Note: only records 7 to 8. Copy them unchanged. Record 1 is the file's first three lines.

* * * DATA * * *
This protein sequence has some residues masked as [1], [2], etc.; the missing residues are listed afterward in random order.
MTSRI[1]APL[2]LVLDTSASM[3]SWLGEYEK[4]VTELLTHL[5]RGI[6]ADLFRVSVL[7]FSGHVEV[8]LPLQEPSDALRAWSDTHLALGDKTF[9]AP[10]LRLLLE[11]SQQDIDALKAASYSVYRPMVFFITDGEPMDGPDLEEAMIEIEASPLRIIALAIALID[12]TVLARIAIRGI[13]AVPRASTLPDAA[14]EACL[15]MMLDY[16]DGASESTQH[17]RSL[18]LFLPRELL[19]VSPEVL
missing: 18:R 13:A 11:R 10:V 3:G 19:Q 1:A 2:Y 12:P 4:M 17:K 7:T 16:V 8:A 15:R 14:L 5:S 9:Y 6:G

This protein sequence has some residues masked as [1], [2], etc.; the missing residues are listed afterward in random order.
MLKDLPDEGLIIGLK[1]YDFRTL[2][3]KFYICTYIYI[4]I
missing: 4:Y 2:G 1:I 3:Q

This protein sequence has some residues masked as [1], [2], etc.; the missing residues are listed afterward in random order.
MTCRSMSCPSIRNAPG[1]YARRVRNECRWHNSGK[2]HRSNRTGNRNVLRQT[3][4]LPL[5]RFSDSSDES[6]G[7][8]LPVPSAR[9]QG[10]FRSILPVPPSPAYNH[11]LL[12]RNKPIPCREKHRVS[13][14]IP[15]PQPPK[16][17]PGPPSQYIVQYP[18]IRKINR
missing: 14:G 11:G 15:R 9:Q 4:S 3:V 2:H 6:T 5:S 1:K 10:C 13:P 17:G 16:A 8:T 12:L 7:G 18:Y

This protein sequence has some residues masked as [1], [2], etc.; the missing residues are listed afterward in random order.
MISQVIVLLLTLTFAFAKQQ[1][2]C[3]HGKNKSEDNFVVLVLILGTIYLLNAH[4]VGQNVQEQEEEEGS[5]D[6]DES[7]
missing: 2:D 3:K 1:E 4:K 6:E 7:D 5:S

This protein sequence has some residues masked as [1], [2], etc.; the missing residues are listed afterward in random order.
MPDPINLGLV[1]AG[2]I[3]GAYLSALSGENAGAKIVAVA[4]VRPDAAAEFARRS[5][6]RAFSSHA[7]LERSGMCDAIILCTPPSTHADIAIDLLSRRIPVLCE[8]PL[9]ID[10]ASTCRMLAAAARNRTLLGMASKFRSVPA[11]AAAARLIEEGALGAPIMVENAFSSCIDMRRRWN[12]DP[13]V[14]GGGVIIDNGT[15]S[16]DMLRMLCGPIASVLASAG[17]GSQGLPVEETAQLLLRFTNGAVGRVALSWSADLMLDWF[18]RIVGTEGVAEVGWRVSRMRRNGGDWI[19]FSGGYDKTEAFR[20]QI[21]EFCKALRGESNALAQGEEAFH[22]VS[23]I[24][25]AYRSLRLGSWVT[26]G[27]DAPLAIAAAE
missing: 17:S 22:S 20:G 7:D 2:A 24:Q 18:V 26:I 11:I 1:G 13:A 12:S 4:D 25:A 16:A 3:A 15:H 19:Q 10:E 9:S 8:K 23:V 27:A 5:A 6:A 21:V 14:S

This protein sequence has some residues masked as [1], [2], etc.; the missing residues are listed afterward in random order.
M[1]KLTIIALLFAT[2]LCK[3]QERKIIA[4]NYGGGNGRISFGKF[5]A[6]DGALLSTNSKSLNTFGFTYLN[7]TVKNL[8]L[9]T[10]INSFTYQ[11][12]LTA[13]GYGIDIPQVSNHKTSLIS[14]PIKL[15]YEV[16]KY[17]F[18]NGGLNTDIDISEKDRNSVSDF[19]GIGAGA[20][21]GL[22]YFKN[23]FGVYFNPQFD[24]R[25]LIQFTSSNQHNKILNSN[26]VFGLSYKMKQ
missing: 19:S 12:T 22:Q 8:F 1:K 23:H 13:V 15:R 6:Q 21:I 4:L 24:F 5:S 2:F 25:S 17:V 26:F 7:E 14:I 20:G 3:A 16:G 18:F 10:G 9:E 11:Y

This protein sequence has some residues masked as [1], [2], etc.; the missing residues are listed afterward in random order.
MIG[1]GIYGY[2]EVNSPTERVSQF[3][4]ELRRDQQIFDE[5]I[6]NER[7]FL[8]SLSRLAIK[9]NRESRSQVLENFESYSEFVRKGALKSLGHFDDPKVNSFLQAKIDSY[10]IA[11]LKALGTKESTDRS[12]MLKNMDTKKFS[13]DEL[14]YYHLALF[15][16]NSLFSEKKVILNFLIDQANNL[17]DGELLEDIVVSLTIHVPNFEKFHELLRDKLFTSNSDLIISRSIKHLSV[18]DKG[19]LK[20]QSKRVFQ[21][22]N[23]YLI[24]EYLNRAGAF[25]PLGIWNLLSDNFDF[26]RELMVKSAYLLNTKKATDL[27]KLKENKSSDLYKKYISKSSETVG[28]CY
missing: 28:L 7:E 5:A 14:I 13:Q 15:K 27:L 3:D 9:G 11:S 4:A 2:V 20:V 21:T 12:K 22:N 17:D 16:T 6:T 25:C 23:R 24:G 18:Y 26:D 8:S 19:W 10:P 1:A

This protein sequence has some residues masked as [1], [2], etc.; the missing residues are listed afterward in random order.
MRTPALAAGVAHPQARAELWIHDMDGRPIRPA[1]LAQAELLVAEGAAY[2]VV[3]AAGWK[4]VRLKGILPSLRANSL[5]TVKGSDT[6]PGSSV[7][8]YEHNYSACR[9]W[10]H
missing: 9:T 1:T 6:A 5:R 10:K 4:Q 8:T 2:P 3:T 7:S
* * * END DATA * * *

This protein sequence has some residues masked as [1], [2], etc.; the missing residues are listed afterward in random order.
MIG[1]GIYGY[2]EVNSPTERVSQF[3][4]ELRRDQQIFDE[5]I[6]NER[7]FL[8]SLSRLAIK[9]NRESRSQVLENFESYSEFVRKGALKSLGHFDDPKVNSFLQAKIDSY[10]IA[11]LKALGTKESTDRS[12]MLKNMDTKKFS[13]DEL[14]YYHLALF[15][16]NSLFSEKKVILNFLIDQANNL[17]DGELLEDIVVSLTIHVPNFEKFHELLRDKLFTSNSDLIISRSIKHLSV[18]DKG[19]LK[20]QSKRVFQ[21][22]N[23]YLI[24]EYLNRAGAF[25]PLGIWNLLSDNFDF[26]RELMVKSAYLLNTKKATDL[27]KLKENKSSDLYKKYISKSSETVG[28]CY
missing: 28:L 7:E 5:A 14:I 13:Q 15:K 27:L 3:D 9:G 11:S 4:A 2:V 20:V 21:T 12:K 22:N 17:D 16:T 6:T 25:C 23:R 24:G 18:Y 26:D 8:S 19:W 10:P 1:A

This protein sequence has some residues masked as [1], [2], etc.; the missing residues are listed afterward in random order.
MRTPALAAGVAHPQARAELWIHDMDGRPIRPA[1]LAQAELLVAEGAAY[2]VV[3]AAGWK[4]VRLKGILPSLRANSL[5]TVKGSDT[6]PGSSV[7][8]YEHNYSACR[9]W[10]H
missing: 9:T 1:T 6:A 5:R 10:K 4:Q 8:T 2:P 3:T 7:S